Project: Framework or code from scratch?

A question about how to proceed with coding a project

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#1 SirHenrik  Icon User is offline

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Project: Framework or code from scratch?

Post icon  Posted 31 December 2010 - 11:37 PM

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Hello fellow PHP developers.

Mostly I have only worked on smaller projects that only served one small and sometime simplified purpose. But lately I have got the urge to begin on something bigger. Now I got the blueprints, and I have the idea. Even started with some code in the CodeIgniter framework, but my problem is this. Is this going to hurt in the long-run?

Specifically what I am wondering about is: When working on a bigger project with a large infrastructure and a lot of content, is it wise to use a framework, or should the code be written by scratch?

If you have any experience with this topic I've would love to hear about it.

Thank you.

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#2 macosxnerd101  Icon User is online

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Re: Project: Framework or code from scratch?

Posted 31 December 2010 - 11:50 PM

Moved to PHP Programmers.

In the real world, you will often times be working on large projects where a lot of the code is already written and you will be maintaining or expanding upon it. Essentially, you will be working with other peoples' frameworks.

In regards to 3rd party APIs, there is a saying in the IT world about reinventing the wheel. Using 3rd party APIs can cut down on development time significantly and allow you to focus on the specifics for the project rather than a lot of the backend stuff.

So to answer your question, I think familiarizing yourself with some commonly used 3rd Party APIs is a good idea.
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#3 SirHenrik  Icon User is offline

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Re: Project: Framework or code from scratch?

Posted 31 December 2010 - 11:59 PM

First off I want to express my gratitude with moving my post to the PHP Programmers thread, thank you!

I guess it is true that you rarely are the first off to code on a large project. But when you are saying 3rd Party APIs, what exactly do you mean? Are you thinking of basic APIs like ones from Google Map? Or are you referring to more complex ones?

If I were to start a project in the PHP framework CodeIgniter, would that set any limitations on including 3rd party APIs?

Thank you for your answer.
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#4 macosxnerd101  Icon User is online

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Re: Project: Framework or code from scratch?

Posted 01 January 2011 - 12:03 AM

Yes- 3rd party APIs are those developed by organizations or individuals that aren't the company/organization/individual producing the given language.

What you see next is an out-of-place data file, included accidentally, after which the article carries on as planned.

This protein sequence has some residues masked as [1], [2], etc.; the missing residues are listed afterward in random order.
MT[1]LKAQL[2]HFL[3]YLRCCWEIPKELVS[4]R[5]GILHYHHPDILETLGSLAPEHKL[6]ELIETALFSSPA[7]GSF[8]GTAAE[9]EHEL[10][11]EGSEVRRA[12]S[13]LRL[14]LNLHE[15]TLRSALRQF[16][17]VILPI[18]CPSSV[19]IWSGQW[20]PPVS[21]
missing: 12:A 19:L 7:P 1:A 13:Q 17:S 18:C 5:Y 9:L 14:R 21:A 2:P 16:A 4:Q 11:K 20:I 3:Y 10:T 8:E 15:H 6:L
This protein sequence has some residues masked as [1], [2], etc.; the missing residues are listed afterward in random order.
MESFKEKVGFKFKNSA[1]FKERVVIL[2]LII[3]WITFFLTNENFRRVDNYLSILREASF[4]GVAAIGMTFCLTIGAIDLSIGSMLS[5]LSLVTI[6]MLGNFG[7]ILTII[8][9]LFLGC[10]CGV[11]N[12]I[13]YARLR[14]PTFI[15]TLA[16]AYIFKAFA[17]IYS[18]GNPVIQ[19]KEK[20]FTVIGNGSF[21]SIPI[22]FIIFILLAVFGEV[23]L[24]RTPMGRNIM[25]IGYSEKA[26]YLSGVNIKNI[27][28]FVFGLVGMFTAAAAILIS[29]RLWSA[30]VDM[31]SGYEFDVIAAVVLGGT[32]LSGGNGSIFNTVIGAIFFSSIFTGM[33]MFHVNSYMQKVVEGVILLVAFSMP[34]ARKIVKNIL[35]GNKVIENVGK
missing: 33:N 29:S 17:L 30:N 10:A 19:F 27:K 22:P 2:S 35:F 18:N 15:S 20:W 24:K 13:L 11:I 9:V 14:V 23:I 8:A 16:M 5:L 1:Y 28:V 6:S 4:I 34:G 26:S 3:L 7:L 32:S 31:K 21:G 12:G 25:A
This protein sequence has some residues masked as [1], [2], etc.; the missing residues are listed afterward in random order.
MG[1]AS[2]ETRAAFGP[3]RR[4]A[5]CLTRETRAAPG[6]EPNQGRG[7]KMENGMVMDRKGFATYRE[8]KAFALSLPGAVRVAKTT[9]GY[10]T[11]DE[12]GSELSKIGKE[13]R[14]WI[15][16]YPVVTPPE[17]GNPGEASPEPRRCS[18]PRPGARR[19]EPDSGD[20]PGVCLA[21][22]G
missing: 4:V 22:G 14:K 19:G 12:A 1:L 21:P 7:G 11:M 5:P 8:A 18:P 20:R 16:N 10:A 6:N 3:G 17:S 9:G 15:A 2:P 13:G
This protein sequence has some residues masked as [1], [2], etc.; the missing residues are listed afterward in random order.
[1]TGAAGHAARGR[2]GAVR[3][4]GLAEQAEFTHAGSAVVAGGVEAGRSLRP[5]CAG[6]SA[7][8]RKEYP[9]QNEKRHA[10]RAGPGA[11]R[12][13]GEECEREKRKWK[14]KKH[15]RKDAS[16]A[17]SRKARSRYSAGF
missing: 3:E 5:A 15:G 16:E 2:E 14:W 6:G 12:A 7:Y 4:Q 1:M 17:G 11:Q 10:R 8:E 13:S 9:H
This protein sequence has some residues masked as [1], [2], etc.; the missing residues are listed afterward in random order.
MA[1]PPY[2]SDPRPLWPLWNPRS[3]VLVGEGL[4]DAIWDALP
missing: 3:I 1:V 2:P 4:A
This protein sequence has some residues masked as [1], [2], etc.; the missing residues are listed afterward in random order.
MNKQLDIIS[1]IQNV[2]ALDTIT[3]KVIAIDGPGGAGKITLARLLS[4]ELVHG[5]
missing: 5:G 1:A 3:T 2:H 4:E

I'm honestly not all that familiar with 3rd party PHP APIs, but I don't see a reason as to why using an API would limit your use of others. It really shouldn't, in theory.
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#5 SirHenrik  Icon User is offline

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Re: Project: Framework or code from scratch?

Posted 01 January 2011 - 12:14 AM

Ah, now I fully understand your statement.

Yes, 3rd party APIs can't really limit you in any way. But what I sometimes wonder is this: "Is it healthy to use a 3rd party application or framework?". It speeds up productivity and maybe even optimization by using methods that you were not even familiar with. But I just can't help feeling that in some way or another, it got to be bad practice.

Is there any advantages by writing your code from scratch, besides that you know your application inside out? Which you also can with a framework developed application by actually reading the pre-made functions and methods you use.

It's a project manager nightmare.
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#6 macosxnerd101  Icon User is online

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Re: Project: Framework or code from scratch?

Posted 01 January 2011 - 12:21 AM

It's more the design of the framework. Certain 3rd Party APIs are just poorly designed, buggy, or cumbersome. This makes them a pain to work with. Always a good idea to research the APIs before choosing them to make sure you are getting what you want.

As for writing everything from scratch, that just doesn't happen anymore. Even APIs like XML Parsing, database connections, etc., are all pre-written. At some level, you will be using someone else's code.
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#7 SirHenrik  Icon User is offline

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Re: Project: Framework or code from scratch?

Posted 01 January 2011 - 12:34 AM

I completely agree that the tools and APIs that you choose to work with are critically important. None of us would like to wake up one day and see that that API are no longer supported or updated, though this doesn't stop you from using it - but it makes it less attractive. At the same time when choosing a API it'll have to be thorough, we don't want to find our self re-writing your code because that originally chosen API didn't fit you needs suddenly.

But am I the only one that feels that instead of being raw developers, we are simplifying the job heavily that it makes us maybe - less of a developer?

Now it is my believe that if you can explain to your self and others what actually happens in that and that specific line of code, you are a raw programmer. Since you could just have written the original API code your self, because you understand it. Still, I don't find my self browsing trough my APIs and frameworks at first. Maybe I should.

Your thoughts on the matter is gratefully appriciated.

And thanks for posting this thread on the DIC twitter page, very kind of you.

This post has been edited by SirHenrik: 01 January 2011 - 12:35 AM

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#8 macosxnerd101  Icon User is online

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Re: Project: Framework or code from scratch?

Posted 01 January 2011 - 12:41 AM

A lot of newbies have the same thoughts about reinventing the wheel. In the IT industry, there is another saying that goes something like: The novice programmer asks "how can I?", while the experienced developer asks "where has this been done before?".

In real world development, you don't have the luxury of time to reinvent the wheel always. And you/your team will probably be doing something of significance, not just pencil pushing or writing 10 lines of code. It will probably be an involved project. If you want to gain the experience of reinventing the wheel personally, go for it. It can be a good exercise. However, professionally, your boss(es) care about getting the project done on time and that it is functional. They don't care if you are a "raw" programmer or not if the project works as they want it to.
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#9 SirHenrik  Icon User is offline

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Re: Project: Framework or code from scratch?